This year, the beneficiaries included family members of four fallen Massachusetts officers: Sean Gannon (Yarmouth Police Department, died in 2018), Jeremiah Hurley (Boston police department, died in 1991), Alain Beauregard (Springfield police department, died in 1985), and Kevin Ambrose (Springfield police department, died in 2012). Ryan Moore of the Falmouth Police Department, shot in 2018 and forced to retire, also attended.
“It’s really amazing to see somebody open up,” says Lewis, whose husband Henry Lewis runs the company. “People came on board, they were very enclosed, but slowly and surely they opened up with each other, mending wounds, healing, laughing.”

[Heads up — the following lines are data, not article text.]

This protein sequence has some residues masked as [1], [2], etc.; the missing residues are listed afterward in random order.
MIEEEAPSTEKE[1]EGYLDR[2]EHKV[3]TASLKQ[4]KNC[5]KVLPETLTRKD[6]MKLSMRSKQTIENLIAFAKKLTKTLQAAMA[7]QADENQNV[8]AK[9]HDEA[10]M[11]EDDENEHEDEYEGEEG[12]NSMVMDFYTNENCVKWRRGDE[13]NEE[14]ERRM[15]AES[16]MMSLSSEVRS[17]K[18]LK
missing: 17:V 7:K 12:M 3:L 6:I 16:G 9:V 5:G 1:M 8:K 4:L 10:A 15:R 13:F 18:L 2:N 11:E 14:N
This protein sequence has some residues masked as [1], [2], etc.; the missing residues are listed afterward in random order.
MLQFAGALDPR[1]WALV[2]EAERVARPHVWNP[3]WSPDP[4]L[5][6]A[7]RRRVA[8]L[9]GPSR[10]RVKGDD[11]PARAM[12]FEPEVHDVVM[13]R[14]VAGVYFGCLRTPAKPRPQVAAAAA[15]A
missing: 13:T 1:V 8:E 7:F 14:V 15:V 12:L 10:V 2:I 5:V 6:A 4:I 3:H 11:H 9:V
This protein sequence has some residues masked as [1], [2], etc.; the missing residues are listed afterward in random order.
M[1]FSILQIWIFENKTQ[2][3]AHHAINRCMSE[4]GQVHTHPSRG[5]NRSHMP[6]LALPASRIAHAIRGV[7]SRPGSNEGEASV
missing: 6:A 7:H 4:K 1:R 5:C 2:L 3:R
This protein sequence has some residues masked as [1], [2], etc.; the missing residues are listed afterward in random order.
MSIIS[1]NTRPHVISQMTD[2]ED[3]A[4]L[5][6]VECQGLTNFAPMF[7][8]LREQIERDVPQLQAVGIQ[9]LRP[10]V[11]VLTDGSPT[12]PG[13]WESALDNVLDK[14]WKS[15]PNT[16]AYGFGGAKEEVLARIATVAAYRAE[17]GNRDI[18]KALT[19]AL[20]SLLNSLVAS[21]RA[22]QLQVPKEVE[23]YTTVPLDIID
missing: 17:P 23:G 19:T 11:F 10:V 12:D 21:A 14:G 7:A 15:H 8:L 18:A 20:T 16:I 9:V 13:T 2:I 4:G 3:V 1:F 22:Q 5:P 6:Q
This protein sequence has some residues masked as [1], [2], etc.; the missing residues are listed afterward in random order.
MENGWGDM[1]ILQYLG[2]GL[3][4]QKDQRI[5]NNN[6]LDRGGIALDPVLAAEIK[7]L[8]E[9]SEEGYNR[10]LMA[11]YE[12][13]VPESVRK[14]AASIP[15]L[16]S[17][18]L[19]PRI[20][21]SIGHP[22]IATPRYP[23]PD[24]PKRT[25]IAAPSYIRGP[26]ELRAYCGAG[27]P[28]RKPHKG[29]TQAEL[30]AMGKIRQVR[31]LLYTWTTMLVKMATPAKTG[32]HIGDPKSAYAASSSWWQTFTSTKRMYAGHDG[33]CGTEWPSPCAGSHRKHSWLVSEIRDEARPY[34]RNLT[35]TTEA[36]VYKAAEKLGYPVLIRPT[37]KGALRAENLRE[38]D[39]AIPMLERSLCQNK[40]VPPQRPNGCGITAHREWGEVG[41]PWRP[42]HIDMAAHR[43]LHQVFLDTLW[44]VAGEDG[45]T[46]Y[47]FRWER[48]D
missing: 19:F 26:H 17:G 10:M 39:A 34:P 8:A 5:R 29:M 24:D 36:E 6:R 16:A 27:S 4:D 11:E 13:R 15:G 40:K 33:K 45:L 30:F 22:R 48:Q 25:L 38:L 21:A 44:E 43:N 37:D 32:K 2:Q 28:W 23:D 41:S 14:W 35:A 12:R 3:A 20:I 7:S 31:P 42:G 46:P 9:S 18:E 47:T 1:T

Once foes, now friends
They say politics can make for strange bedfellows. Bill Weld and George Regan can attest to it.
Regan, you might remember, had been then-mayor Kevin White’s press secretary, in the 1980s when an ambitious US attorney by the name of Bill Weld pursued a corruption probe at City Hal l . White was never charged, but there were bad feelings all around.
Weld went on to be governor, and Regan launched his own PR shop.
Now, the two men have an intertwined interest: beating President Trump in 2020. Weld, an executive at lobbying firm ML Strategies, is challenging Trump in the Republican primary – and he’s hired Regan to get the word out.
“There’s no comparison between the brainpower of Bill Weld and Donald Trump,” Regan says. “Bill Weld speaks six languages fluently and Donald Trump has trouble with the English language.”
C’mon, George. No hard feelings from the ‘80s?
“That was then,” Regan says. “This is now. . . . Whatever happened in the past, happened in the past.”